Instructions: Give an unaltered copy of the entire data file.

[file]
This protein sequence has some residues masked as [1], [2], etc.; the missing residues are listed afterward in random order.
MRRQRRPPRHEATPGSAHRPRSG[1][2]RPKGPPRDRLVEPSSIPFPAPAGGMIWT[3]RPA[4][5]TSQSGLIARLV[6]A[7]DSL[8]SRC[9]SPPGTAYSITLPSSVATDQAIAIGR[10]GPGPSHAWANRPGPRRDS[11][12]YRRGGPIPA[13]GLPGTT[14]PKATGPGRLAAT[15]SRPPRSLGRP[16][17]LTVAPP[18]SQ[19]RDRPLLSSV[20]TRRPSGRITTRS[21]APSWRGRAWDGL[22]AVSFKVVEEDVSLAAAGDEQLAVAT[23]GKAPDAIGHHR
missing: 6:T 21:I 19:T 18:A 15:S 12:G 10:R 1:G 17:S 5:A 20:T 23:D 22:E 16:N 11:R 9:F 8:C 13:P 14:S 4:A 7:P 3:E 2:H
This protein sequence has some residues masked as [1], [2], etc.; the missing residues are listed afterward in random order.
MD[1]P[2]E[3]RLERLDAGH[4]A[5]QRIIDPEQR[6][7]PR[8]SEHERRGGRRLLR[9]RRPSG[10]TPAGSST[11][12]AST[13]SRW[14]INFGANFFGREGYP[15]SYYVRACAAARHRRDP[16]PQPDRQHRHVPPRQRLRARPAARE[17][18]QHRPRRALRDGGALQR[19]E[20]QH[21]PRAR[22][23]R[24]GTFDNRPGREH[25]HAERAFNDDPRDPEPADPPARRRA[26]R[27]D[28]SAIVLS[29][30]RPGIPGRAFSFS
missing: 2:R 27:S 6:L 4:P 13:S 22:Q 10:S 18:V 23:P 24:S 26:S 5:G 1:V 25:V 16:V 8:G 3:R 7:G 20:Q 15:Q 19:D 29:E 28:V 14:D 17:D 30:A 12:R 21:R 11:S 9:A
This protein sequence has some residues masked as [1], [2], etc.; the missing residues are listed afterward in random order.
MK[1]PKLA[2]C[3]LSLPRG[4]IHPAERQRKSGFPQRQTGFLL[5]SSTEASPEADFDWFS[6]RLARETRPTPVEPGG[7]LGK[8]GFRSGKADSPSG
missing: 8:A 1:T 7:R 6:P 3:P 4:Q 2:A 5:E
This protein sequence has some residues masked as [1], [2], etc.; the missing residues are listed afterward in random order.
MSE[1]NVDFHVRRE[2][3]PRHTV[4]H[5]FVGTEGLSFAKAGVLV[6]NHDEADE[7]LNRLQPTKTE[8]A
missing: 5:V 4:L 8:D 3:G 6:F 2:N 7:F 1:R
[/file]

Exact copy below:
This protein sequence has some residues masked as [1], [2], etc.; the missing residues are listed afterward in random order.
MRRQRRPPRHEATPGSAHRPRSG[1][2]RPKGPPRDRLVEPSSIPFPAPAGGMIWT[3]RPA[4][5]TSQSGLIARLV[6]A[7]DSL[8]SRC[9]SPPGTAYSITLPSSVATDQAIAIGR[10]GPGPSHAWANRPGPRRDS[11][12]YRRGGPIPA[13]GLPGTT[14]PKATGPGRLAAT[15]SRPPRSLGRP[16][17]LTVAPP[18]SQ[19]RDRPLLSSV[20]TRRPSGRITTRS[21]APSWRGRAWDGL[22]AVSFKVVEEDVSLAAAGDEQLAVAT[23]GKAPDAIGHHR
missing: 6:T 21:I 19:T 18:A 15:S 12:G 10:R 1:G 17:S 5:A 20:T 23:D 22:E 16:N 11:R 9:F 8:C 13:P 14:S 4:A 7:P 3:E 2:H
This protein sequence has some residues masked as [1], [2], etc.; the missing residues are listed afterward in random order.
MD[1]P[2]E[3]RLERLDAGH[4]A[5]QRIIDPEQR[6][7]PR[8]SEHERRGGRRLLR[9]RRPSG[10]TPAGSST[11][12]AST[13]SRW[14]INFGANFFGREGYP[15]SYYVRACAAARHRRDP[16]PQPDRQHRHVPPRQRLRARPAARE[17][18]QHRPRRALRDGGALQR[19]E[20]QH[21]PRAR[22][23]R[24]GTFDNRPGREH[25]HAERAFNDDPRDPEPADPPARRRA[26]R[27]D[28]SAIVLS[29][30]RPGIPGRAFSFS
missing: 2:R 27:S 6:L 4:P 13:S 22:Q 10:S 18:V 23:P 24:S 26:S 5:G 1:V 25:V 16:V 8:G 3:R 7:G 20:Q 15:Q 19:D 29:E 28:V 14:D 17:D 30:A 12:R 21:R 11:S 9:A
This protein sequence has some residues masked as [1], [2], etc.; the missing residues are listed afterward in random order.
MK[1]PKLA[2]C[3]LSLPRG[4]IHPAERQRKSGFPQRQTGFLL[5]SSTEASPEADFDWFS[6]RLARETRPTPVEPGG[7]LGK[8]GFRSGKADSPSG
missing: 8:A 1:T 7:R 6:P 3:P 4:Q 2:A 5:E
This protein sequence has some residues masked as [1], [2], etc.; the missing residues are listed afterward in random order.
MSE[1]NVDFHVRRE[2][3]PRHTV[4]H[5]FVGTEGLSFAKAGVLV[6]NHDEADE[7]LNRLQPTKTE[8]A
missing: 5:V 4:L 8:D 3:G 6:F 2:N 7:F 1:R